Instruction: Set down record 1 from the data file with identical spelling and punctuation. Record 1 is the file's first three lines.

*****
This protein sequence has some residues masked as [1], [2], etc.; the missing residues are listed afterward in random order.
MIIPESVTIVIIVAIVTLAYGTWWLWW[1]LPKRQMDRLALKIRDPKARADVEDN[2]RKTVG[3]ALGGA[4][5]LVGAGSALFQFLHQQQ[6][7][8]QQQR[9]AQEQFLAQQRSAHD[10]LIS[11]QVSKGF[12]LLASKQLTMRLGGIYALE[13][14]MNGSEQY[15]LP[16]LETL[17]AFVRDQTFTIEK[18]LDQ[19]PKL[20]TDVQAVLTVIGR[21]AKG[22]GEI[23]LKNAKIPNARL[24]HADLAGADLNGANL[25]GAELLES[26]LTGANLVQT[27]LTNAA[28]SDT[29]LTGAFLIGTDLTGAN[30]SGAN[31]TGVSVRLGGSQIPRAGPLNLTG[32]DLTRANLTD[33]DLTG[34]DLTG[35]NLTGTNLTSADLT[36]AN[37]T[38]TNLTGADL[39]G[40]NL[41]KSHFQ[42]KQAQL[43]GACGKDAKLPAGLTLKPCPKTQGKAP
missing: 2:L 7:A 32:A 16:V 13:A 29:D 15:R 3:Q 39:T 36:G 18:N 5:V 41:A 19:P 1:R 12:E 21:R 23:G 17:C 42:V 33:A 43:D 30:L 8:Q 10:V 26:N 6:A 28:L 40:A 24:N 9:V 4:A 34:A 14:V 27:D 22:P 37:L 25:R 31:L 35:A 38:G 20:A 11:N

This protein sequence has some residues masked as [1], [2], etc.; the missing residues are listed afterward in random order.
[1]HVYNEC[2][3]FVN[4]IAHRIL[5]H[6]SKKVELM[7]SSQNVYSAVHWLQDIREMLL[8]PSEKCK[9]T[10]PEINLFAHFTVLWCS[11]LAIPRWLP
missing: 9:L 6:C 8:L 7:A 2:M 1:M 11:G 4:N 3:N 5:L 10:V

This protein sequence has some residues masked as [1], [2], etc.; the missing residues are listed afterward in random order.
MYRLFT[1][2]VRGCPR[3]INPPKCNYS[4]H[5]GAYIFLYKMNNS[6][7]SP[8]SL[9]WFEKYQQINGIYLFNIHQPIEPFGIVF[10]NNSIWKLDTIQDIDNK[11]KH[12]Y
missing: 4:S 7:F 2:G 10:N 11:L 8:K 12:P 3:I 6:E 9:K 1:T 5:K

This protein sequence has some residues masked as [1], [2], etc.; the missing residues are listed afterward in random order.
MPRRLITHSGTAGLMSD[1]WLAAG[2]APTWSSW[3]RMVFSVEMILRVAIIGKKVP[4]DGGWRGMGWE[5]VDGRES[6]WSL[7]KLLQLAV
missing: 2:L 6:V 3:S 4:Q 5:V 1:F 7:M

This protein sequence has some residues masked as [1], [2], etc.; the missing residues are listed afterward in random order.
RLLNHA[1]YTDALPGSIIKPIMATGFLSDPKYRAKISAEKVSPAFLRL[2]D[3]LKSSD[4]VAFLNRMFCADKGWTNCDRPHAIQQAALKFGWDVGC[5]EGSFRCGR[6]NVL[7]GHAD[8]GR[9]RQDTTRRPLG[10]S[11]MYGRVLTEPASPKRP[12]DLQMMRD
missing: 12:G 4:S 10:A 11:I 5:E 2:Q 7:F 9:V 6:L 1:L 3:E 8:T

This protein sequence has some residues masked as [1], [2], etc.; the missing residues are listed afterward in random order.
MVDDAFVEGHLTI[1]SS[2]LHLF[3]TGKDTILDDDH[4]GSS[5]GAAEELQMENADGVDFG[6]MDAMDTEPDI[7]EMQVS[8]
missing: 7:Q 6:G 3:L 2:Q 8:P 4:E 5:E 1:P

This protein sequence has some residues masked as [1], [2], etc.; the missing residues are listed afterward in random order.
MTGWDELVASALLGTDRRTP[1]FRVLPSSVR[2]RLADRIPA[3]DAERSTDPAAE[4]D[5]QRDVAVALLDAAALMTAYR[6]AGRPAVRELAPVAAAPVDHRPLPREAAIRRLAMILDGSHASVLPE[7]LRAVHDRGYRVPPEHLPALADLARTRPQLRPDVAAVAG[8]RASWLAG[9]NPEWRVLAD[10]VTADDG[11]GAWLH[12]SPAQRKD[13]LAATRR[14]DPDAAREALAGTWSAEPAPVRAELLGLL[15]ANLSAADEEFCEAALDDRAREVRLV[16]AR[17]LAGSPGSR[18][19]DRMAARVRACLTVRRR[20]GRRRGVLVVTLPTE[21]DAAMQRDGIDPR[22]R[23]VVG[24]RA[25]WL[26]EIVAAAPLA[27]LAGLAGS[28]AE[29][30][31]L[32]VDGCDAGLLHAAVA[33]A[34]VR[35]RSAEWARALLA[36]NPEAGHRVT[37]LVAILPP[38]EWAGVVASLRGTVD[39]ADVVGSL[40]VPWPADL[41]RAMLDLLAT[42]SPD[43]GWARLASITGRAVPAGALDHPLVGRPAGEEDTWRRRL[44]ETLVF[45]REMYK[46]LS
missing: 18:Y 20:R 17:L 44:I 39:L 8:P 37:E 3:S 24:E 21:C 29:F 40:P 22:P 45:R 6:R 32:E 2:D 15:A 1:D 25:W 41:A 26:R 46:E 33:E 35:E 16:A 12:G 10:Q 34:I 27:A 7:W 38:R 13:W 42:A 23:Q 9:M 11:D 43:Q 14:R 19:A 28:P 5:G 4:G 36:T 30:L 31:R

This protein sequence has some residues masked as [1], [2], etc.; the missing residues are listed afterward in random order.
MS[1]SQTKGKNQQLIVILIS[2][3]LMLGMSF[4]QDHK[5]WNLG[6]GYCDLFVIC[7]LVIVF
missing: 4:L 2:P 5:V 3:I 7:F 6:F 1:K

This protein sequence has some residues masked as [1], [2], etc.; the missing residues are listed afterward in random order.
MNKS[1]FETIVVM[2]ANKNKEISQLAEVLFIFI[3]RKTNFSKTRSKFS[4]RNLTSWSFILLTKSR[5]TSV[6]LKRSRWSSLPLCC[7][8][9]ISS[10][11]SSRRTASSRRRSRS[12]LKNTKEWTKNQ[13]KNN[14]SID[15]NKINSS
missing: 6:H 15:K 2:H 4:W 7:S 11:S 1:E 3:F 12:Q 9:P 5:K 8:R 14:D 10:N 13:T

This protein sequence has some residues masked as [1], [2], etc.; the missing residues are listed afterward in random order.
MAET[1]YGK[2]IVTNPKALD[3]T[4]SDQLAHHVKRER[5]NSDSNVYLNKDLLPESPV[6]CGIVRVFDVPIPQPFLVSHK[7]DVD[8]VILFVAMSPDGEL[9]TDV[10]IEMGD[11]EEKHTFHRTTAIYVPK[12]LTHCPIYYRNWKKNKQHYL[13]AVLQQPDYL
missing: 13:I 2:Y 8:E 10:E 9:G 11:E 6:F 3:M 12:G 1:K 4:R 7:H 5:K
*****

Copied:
This protein sequence has some residues masked as [1], [2], etc.; the missing residues are listed afterward in random order.
MIIPESVTIVIIVAIVTLAYGTWWLWW[1]LPKRQMDRLALKIRDPKARADVEDN[2]RKTVG[3]ALGGA[4][5]LVGAGSALFQFLHQQQ[6][7][8]QQQR[9]AQEQFLAQQRSAHD[10]LIS[11]QVSKGF[12]LLASKQLTMRLGGIYALE[13][14]MNGSEQY[15]LP[16]LETL[17]AFVRDQTFTIEK[18]LDQ[19]PKL[20]TDVQAVLTVIGR[21]AKG[22]GEI[23]LKNAKIPNARL[24]HADLAGADLNGANL[25]GAELLES[26]LTGANLVQT[27]LTNAA[28]SDT[29]LTGAFLIGTDLTGAN[30]SGAN[31]TGVSVRLGGSQIPRAGPLNLTG[32]DLTRANLTD[33]DLTG[34]DLTG[35]NLTGTNLTSADLT[36]AN[37]T[38]TNLTGADL[39]G[40]NL[41]KSHFQ[42]KQAQL[43]GACGKDAKLPAGLTLKPCPKTQGKAP
missing: 2:L 7:A 32:A 16:V 13:A 29:D 15:R 3:Q 39:T 36:G 18:N 5:V 41:A 19:P 1:R 12:E 21:R 23:G 17:C 42:V 33:A 43:D 30:L 8:Q 10:V 26:N 6:A 28:L 40:A 24:N 9:V 4:A 34:A 14:V 27:D 22:P 37:L 25:R 31:L 35:A 38:G 20:A 11:N